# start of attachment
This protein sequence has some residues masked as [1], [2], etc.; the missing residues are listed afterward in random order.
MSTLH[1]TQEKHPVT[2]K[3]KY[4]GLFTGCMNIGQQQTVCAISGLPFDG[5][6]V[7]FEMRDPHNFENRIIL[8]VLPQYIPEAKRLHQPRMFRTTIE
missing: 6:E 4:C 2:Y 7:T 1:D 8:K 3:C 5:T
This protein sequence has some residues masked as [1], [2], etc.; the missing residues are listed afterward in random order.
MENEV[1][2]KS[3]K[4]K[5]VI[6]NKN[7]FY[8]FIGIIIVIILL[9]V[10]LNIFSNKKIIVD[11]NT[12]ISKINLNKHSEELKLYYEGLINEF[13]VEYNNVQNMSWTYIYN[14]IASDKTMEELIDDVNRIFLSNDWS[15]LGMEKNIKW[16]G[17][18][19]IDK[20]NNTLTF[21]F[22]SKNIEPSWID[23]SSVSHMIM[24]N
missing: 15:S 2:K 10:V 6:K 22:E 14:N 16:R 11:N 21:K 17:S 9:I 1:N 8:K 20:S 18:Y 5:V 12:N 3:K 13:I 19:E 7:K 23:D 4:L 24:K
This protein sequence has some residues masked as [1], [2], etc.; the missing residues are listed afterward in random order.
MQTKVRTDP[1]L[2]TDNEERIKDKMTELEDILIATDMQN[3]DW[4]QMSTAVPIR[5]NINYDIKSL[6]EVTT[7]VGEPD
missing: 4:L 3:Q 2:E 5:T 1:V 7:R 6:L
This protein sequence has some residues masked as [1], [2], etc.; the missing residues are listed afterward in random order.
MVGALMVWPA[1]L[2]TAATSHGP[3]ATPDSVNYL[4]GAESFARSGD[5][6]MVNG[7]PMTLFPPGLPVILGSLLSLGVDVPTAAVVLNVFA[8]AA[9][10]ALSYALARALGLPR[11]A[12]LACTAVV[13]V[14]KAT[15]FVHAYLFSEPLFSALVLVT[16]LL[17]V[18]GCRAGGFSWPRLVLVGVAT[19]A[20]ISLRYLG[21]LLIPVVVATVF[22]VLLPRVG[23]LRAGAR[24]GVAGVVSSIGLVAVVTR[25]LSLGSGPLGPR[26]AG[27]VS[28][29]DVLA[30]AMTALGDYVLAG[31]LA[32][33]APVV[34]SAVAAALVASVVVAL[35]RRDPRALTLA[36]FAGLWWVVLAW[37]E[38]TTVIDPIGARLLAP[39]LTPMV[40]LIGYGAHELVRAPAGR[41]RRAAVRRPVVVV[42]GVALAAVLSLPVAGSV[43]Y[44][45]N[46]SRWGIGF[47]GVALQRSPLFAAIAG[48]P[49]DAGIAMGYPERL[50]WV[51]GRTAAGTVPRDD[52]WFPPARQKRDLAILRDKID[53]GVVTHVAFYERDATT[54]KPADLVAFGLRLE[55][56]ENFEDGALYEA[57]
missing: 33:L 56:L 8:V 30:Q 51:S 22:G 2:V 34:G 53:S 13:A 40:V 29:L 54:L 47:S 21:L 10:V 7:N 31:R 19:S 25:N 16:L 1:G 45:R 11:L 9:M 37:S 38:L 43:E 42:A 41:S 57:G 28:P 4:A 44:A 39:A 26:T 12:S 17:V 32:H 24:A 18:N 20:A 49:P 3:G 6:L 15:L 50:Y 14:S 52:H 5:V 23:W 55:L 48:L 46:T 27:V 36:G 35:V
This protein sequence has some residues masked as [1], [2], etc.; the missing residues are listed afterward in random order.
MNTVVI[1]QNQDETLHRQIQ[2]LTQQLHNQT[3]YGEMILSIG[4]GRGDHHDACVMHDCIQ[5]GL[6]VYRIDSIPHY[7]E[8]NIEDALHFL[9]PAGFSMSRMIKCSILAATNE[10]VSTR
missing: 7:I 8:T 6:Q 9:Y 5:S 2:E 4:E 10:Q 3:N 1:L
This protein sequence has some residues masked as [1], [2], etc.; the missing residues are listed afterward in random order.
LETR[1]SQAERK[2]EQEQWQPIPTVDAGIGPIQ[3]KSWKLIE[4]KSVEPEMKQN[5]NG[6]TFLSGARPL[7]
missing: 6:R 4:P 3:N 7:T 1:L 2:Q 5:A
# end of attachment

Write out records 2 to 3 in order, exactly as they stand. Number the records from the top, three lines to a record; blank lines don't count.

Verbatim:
This protein sequence has some residues masked as [1], [2], etc.; the missing residues are listed afterward in random order.
MENEV[1][2]KS[3]K[4]K[5]VI[6]NKN[7]FY[8]FIGIIIVIILL[9]V[10]LNIFSNKKIIVD[11]NT[12]ISKINLNKHSEELKLYYEGLINEF[13]VEYNNVQNMSWTYIYN[14]IASDKTMEELIDDVNRIFLSNDWS[15]LGMEKNIKW[16]G[17][18][19]IDK[20]NNTLTF[21]F[22]SKNIEPSWID[23]SSVSHMIM[24]N
missing: 15:S 2:K 10:V 6:K 22:E 14:N 16:R 11:N 21:K 17:S 9:I 1:N 8:K 20:S 18:Y 5:V 12:N 3:K 13:I 19:E 7:K 23:D 4:L 24:K
This protein sequence has some residues masked as [1], [2], etc.; the missing residues are listed afterward in random order.
MQTKVRTDP[1]L[2]TDNEERIKDKMTELEDILIATDMQN[3]DW[4]QMSTAVPIR[5]NINYDIKSL[6]EVTT[7]VGEPD
missing: 4:L 3:Q 2:E 5:T 1:V 7:R 6:L